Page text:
abolished, the nobility destroyed and the churches closed, demanded a new kind
of music for open, popular performance, to serve their varying ideals. To this
Gossec was happy to contribute in a series of compositions, public hymns to
liberty, to Voltaire and to Rousseau, to the Supreme Being, to humanity and to
the various new festivals that now appeared.
With the accession to
power of Napoleon as First Consul and then, in 1804, as Emperor, Gossec devoted
himself primarily to teaching and to administrative tasks, composing little,
apart from his Symphonie à 17 parties, that he had first sketched
in 1792 and completed in 1809. The defeat of Napoleon and the re-establishment
of the Bourbon monarchy led to the closure of the Conservatoire in 1816, with
Gossec's enforced retirement. The Conservatoire was replaced by a Royal School
of Voice and Drama, its original title only restored in 1831, after the July
Revolution. By then, however, Gossec had been dead for two years, after
spending the final period of his life at Passy, where La Pouplinière had once
housed his musicians.
Gossec wrote his Messe
des morts in 1760 and published it twenty years later with a dedication to
the Administrators of the Concerts des Amateurs. It was to serve the purposes
of the Revolution with a performance on 6th August 1789 in honour of the
citizens killed in the storming of the Bastille, with two further performances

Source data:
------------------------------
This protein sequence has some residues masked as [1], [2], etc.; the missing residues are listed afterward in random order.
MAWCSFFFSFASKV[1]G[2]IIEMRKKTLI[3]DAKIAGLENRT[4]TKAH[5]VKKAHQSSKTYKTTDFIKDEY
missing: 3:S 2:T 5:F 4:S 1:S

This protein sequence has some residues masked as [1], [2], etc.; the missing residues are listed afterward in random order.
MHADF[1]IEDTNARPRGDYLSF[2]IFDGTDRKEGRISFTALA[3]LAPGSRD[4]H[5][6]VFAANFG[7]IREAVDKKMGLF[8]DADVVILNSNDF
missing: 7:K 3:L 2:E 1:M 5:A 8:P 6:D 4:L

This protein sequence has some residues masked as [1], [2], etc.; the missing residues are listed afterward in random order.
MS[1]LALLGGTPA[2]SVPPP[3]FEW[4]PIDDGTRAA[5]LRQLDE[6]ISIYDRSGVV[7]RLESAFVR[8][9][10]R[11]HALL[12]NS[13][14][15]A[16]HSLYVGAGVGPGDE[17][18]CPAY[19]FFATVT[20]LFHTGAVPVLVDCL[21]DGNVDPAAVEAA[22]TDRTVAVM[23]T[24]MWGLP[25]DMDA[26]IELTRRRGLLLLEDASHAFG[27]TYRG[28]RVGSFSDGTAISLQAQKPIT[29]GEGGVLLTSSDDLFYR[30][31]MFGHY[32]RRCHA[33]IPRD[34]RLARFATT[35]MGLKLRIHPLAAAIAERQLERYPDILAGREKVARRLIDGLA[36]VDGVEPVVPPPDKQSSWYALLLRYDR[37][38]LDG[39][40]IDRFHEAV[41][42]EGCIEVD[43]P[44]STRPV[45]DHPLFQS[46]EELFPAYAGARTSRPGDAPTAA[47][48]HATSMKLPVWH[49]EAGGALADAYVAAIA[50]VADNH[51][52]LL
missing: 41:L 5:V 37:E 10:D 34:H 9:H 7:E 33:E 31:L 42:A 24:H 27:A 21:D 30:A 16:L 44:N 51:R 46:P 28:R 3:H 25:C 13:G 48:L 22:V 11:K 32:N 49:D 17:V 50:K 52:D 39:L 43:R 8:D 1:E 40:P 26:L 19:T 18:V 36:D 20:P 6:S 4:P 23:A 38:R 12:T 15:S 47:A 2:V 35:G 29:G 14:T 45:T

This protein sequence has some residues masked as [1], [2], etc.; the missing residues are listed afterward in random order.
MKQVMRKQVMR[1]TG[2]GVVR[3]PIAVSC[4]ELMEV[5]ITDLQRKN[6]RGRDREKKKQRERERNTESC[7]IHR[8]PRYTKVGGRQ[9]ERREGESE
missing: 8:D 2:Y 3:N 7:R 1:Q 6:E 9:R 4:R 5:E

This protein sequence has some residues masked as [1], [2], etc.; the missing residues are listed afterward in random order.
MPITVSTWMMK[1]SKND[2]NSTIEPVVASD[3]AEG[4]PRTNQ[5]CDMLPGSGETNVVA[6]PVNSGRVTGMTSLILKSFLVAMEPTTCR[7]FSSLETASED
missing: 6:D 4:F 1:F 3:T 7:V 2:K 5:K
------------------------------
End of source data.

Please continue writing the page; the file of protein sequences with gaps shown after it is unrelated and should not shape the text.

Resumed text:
in the same month, the first on 22nd August at the Church of Saint-Laurent and
the second on 31st August at the Church of Sainte-Marguerite. It has been
suggested that Gossec's Requiem influenced Mozart, who had received
encouragement from the older man during his stay in Paris in 1778, describing
him as his good friend and ein sehr trockner ManIt (a very dull man).
Certainly Mozart found French choral performance effective, compared, in
particular, with what he had heard in Mannheim. That Gossec's work influenced
Berlioz is probable, although French repertoire included other works on a
similarly grand scale with which the latter would have been familiar.
The C major
instrumental Introduzione, scored for woodwind, horns and strings, is
preceded by the portentous sound of drums and dominated by a rhythmic figure
that suggests the solemnity of what is to follow. The opening figure returns,
briefly supported by the drum. The throbbing sound of muted strings accompanies
the largely homophonic C minor Introit, leading to a brighter E flat
major setting of Te decet hymnus, with soprano and contralto soloists
and moments of contrapuntal imitation in the chorus. Flutes and strings
accompany the soprano soloist in an F minor Largo setting of Exaudi
orationem meam. The original key and rhythmic figure are restored for the chorus
Requiem aeternam and this is followed by a vigorous and grandiose formal
fugal setting of Et lux perpetua luceat eis, accompanied by strings.
The Dies irae opens
with a Baroque G minor introduction before the entry of the chorus. Brass
instruments herald and punctuate the E flat major Tuba mirum with its
dramatic baritone solo. Horns, drums and strings make an impressive
introduction to the C major chorus Mors stupebit, with a histrionic
emphasis in the setting of the word mars (death). The following stanzas
of the sequence are omitted, leading directly to Quid sum miser, set as
an F major tenor recitative, marked Lento. This leads to an F minor